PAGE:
A tribute to Robin Allen

By Mike Neale

Mike is a member of SHMAC who knew Robin well and his tribute will also appear in the SHMAC club newsletter.

 Robin Allen, 1949-2018.

I first met Robin over 30 years ago, back in the mid-1980s, thanks in fact to the SHMAC, when he was displaying some of his models alongside other club members.  I would regularly see him at shows such as Modelex and The Classic Car Show at the NEC. I’ve found one old photo from a bit after then, when a group of SHMAC members and I had a stall at a swapmeet at the old Coventry Transport Museum (long before they built their shiny new one).

We instantly bonded due to our shared interest in the ‘grey porridge’ British and European saloon cars of the fifties and sixties, both as real cars and in model form. He was very interested in my conversions of old Dinky & Corgi toys into more accurate representations of the real vehicles, as this was something that he too liked to do. At that time he was editor of the model page for Classic Cars magazine, and in the December 1990 issue he actually wrote an article about me and my model conversions.

I loved going down to his house and seeing what real cars he had each time, as quite often there would be some new classic car acquisition replacing one that he had decided to sell. I could also spend hours looking at the model collection.

One real car that was always there from fairly early on was of course his beloved 1952 Standard German-market VW Split Window Beetle. He had bought this rare car in 1970, saving it from being cut up into a Baja Bug, and had run it as a daily driver, but in 1976 he reluctantly sold it to fund a house purchase. He asked the new owner to give him first refusal if he ever wished to sell the car. It went up to Scotland and the owner began to dismantle it to start a restoration, but that was as far as he got, and the car stayed in his garage. In 1990, true to his word, he phoned Robin and offered to sell the car back to him, with almost the same mileage on the clock as 14 years earlier. Robin had the car restored and vowed never to sell it again. I’ve included a photo of him next to the car just after that 90s restoration had been finished, before he had got the proper German-style number plates made up.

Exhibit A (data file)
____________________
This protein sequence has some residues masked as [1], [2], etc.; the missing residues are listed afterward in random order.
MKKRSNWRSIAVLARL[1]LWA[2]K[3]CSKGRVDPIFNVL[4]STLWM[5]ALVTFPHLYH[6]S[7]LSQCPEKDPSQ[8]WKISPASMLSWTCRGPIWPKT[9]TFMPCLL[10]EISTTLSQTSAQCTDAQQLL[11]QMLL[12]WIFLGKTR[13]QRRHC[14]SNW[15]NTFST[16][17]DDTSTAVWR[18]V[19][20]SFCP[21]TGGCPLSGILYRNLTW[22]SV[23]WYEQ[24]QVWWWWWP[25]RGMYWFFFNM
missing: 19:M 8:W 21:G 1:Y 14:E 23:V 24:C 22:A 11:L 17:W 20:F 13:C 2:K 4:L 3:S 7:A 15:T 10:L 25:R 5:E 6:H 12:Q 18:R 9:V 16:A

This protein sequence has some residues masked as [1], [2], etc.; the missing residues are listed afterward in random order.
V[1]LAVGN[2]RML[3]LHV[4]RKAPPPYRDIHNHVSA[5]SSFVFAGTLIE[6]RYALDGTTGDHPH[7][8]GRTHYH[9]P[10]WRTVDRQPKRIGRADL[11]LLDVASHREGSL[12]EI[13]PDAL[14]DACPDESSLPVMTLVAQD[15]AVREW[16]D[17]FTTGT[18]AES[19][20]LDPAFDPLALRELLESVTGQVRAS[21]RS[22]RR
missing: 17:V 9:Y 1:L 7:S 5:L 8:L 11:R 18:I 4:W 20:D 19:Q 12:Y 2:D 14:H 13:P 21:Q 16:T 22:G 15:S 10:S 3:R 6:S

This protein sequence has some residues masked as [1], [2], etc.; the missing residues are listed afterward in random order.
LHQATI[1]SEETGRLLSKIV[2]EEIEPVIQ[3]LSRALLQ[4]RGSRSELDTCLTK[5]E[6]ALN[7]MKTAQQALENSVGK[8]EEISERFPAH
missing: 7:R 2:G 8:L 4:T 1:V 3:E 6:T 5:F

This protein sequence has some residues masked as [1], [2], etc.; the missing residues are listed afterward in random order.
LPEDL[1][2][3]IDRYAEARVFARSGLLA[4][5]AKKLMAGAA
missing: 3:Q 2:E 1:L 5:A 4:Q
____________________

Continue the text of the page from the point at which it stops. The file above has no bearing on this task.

He would go out of his way to help people too. I remember once when my partner and I had met up with him at Amberley Classic Car Picnic and we needed to get back to London to see a show at the theatre that evening. We had gone down by train that day but when we tried to come back our return train had been cancelled (I should have known not to rely on Southern Rail) and the next one was an hour away, too late to get to the theatre. Robin insisted on driving us all the way up to Gatwick airport to catch a train so that we could make it in time. Actually, at first he had suggested driving us all the way back to London, but I couldn’t let him do that. That was just the sort of person he was.

Another 90s photo shows Robin watering his NSU Prinz, presumably trying to grow it into a Chevrolet Corvair.

Over the years I must have attended dozens of classic car shows and model swapmeets with Robin. One of the most memorable trips was to Techno Classica in Essen, Germany, a show that completely blew me away. Robin was in his element amongst all of the German cars in particular, as he had spent a few years in Germany during his childhood, as his father was posted there with British Forces Germany. On the way back we diverted to take a look at the old army barracks where his dad had been based.